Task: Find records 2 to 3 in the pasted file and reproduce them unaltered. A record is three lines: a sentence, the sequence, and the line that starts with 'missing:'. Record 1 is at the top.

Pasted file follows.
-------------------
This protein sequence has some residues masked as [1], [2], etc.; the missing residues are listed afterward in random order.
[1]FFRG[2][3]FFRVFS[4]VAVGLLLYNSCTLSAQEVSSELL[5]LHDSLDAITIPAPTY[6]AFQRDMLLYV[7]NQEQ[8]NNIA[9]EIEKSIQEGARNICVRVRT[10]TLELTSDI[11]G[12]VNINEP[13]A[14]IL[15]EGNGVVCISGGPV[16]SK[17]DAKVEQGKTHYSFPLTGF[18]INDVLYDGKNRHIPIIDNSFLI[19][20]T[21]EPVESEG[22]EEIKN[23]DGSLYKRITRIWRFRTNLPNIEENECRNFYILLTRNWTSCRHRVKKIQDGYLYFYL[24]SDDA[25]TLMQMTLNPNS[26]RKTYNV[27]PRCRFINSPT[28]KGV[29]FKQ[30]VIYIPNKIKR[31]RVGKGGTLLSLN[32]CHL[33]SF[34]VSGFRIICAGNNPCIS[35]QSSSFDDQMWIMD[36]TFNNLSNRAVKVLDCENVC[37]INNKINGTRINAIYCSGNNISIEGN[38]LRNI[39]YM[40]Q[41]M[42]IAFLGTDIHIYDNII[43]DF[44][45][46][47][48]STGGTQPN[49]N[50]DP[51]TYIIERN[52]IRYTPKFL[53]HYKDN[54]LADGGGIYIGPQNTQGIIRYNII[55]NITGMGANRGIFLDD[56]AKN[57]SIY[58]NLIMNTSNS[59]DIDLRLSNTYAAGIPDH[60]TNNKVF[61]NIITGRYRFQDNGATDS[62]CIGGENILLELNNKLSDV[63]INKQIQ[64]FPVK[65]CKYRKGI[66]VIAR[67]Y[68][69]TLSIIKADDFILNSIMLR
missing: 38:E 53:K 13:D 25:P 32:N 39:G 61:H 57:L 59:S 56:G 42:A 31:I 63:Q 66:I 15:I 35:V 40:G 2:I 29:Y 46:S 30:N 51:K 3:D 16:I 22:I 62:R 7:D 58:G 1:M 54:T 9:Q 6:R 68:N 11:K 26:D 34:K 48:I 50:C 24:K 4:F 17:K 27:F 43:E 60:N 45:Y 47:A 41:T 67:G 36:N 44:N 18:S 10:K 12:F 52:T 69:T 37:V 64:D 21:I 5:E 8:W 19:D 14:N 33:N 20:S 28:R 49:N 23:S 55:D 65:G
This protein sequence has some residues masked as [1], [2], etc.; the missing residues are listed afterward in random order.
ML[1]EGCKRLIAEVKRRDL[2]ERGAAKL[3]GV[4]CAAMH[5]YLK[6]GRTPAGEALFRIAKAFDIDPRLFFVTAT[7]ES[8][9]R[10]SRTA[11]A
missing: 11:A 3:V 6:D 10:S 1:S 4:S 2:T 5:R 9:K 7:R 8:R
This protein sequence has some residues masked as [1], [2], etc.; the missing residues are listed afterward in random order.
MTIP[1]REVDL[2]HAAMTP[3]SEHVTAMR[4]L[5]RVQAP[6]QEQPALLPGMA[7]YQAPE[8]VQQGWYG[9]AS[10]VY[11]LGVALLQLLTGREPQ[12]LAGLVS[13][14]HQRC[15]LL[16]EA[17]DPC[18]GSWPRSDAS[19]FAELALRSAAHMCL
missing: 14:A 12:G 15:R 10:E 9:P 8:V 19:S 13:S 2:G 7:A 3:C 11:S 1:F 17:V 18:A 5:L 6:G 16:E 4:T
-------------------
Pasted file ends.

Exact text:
This protein sequence has some residues masked as [1], [2], etc.; the missing residues are listed afterward in random order.
ML[1]EGCKRLIAEVKRRDL[2]ERGAAKL[3]GV[4]CAAMH[5]YLK[6]GRTPAGEALFRIAKAFDIDPRLFFVTAT[7]ES[8][9]R[10]SRTA[11]A
missing: 11:A 3:V 6:D 10:S 1:S 4:S 2:T 5:R 9:K 7:R 8:R
This protein sequence has some residues masked as [1], [2], etc.; the missing residues are listed afterward in random order.
MTIP[1]REVDL[2]HAAMTP[3]SEHVTAMR[4]L[5]RVQAP[6]QEQPALLPGMA[7]YQAPE[8]VQQGWYG[9]AS[10]VY[11]LGVALLQLLTGREPQ[12]LAGLVS[13][14]HQRC[15]LL[16]EA[17]DPC[18]GSWPRSDAS[19]FAELALRSAAHMCL
missing: 14:A 12:G 15:R 10:E 9:P 8:V 19:S 13:S 2:G 7:A 3:C 11:S 1:F 17:V 18:A 5:L 6:G 16:E 4:T